War Stories

A Pacifist Medic Dies Beside a Soldier

by Robert Pearman- Kansas City Ti
11-12 March 1967

11-12 March 1967

Just by pure coincidence, a staff reporter for the Kansas City Times by the name of Robert Pearman was at the Brigade Firebase when the contact began. He asked for and got permission to join us in the field within hours of the battle ending. He interviewed a good number of us while everything was still fresh in our minds and wrote the following article published in the Kansas City Times, Thursday 23, 1967.

Jim Anderson - Cacti Historian

A Pacifist Medic Dies Beside a Soldier
By Robert Pearman
(A member of The Times Staff)

Near the Cambodian Border West of Pleiku - About 9 o'clock in the morning Sgt. Joe Towner, Seaside Calif., was pushing the 1st platoon of Alpha company through the thick jungle growth about a mile from the Nam Sa Thay river, which at this point separates Cambodia from Vietnam.

The company, part of the 2nd battalion, 35th Infantry, 25th Infantry division, was checking out the area after a B-52 strike.

Up ahead on the trail the point man saw an enemy soldier, dressed in the uniform of the North Vietnamese army. He called back the word to Sergeant Towner who sent a squad forward. They killed the enemy soldier, but the point man, moving forward to check the body was shot and dropped.

Boyd Gardner, the platoon medic, was a conscientious objector and even refused to carry a weapon. His duty, he thought, was to aid the wounded, not to kill people.

Like many soldiers he had decorated his helmet cover: "Would you believe I'm a medic?" "Don't follow me I'm lost too," it said in the back. "I don't make house calls." "Vietnam No. 10."

When the point man went down Gardner rushed forward to help him. A machine gun bullet split the brim of his helmet, struck him between the eyes and killed him.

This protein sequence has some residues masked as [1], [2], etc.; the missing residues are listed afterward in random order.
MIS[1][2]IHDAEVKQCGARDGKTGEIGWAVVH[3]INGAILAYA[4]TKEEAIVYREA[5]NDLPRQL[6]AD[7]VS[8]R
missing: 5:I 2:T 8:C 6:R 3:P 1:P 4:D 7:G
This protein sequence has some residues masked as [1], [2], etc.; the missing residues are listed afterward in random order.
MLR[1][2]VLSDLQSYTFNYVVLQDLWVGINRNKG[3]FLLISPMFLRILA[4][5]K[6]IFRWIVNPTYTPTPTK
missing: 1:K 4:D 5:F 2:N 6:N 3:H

The fire continued. The first platoon, separated from the rest of the company, was cut off. All that day and that night they, and the rest of the battalion, would fight for their lives with an estimated two North Vietnamese army battalions.

Lt. Col Clinton Granger, Killeen, Tex., the battalion commander began to move two other companies through the jungle to the relief of A company. The A company commander was no stranger to combat. Capt. Luis Barcena, a short and volatile naturalized American, had as a Cuban, participated in the abortive Bay of Pigs invasion. Later in the American army, he had fought with the paratroopers in the Dominican Republic.

All of A company was now under heavy automatic weapons and mortar fire. The blazing sun moved to midday and then into the western sky. Air strikes seared the jungle with napalm and friendly artillery shells burst around the men clinging to a patch of jungle.

The second platoon was in trouble, too. In the late afternoon PFC Bobby Day, 20 Canton, Okla., and the men in his squad were pinned down by enemy fire. "The Lieutenant was running up trying to get the men up on line," Day said. "We were yelling at him to get down. Finally he got down on his knees, then I heard him say 'oh,' like that."

"I said, 'Are you hit sir' and he groaned and said 'Yes, here'," The Lieutenant was shot in the chest and he stuck a finger into the bullet hole to stop the bleeding.

It was the first time PFC Wendell Meade, another medic, had been under fire. He, too, was a conscientious objector and carried no weapon. He crawled to the Lieutenant's side to try to help him.

The darkness gathered over the jungle. Meade, wounded himself now, was trying to help other men.
Day could hear the Lieutenant groaning and asking for water. "I tried to crawl over to him but an AKA (sub machine-gun) sent a string of bullets down between us. I waited and tried it again. The same thing happened. Finally I threw him my canteen."

Out of the night a Chinese Communist grenade landed between the medic and the injured Lieutenant. With some last reserve of strength the Lieutenant covered the missile with his steel helmet. The shrapnel from under the helmet struck him in the legs. Shrapnel glanced off the medic's entrenching tool and injured him slightly.

Day saw the Lieutenant turning in the darkness. He saw the hunched figure of the medic. Then there was no more movement or sound and he knew the Lieutenant was dead.

Not far away, but as a million miles because of the thickness of the jungle, B and C companies were moving toward the trapped men. B company was hit hard by an enemy force. Seven soldiers died, 21 were hurt. Tied now to the bodies and the wounded men, the company had to stop, dig in, and wait for helicopters to get the injured out.

Capt. Ron Rykowski, a former enlisted man highly decorated in Korean combat, is a gaunt, tall, hook-nosed soldier, with incongruous scholarly heavy-rimmed eyeglasses. Without his glasses he is handicapped and his glasses were lost somewhere in the combat in the jungle.